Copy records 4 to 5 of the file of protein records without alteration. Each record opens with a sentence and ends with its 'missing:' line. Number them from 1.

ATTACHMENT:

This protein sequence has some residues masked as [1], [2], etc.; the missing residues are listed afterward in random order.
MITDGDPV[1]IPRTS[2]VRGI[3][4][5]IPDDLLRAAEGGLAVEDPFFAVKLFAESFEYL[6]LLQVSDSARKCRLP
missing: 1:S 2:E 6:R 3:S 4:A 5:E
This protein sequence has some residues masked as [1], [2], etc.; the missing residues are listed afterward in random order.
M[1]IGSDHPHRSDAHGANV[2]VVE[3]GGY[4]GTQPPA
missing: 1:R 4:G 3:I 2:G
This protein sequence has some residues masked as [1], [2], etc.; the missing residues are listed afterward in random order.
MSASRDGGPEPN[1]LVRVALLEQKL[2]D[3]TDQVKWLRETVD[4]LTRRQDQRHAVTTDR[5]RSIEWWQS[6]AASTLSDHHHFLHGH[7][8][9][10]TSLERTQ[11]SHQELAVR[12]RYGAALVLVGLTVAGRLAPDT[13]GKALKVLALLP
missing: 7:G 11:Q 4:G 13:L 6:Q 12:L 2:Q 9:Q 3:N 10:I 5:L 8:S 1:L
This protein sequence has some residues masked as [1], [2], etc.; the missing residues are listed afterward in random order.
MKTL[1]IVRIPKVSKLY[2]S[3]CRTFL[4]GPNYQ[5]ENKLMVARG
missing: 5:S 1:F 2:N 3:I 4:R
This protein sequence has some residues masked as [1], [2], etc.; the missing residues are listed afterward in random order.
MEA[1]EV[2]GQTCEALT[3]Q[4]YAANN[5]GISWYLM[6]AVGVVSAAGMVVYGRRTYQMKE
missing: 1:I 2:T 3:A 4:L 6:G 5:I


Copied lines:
This protein sequence has some residues masked as [1], [2], etc.; the missing residues are listed afterward in random order.
MKTL[1]IVRIPKVSKLY[2]S[3]CRTFL[4]GPNYQ[5]ENKLMVARG
missing: 5:S 1:F 2:N 3:I 4:R
This protein sequence has some residues masked as [1], [2], etc.; the missing residues are listed afterward in random order.
MEA[1]EV[2]GQTCEALT[3]Q[4]YAANN[5]GISWYLM[6]AVGVVSAAGMVVYGRRTYQMKE
missing: 1:I 2:T 3:A 4:L 6:G 5:I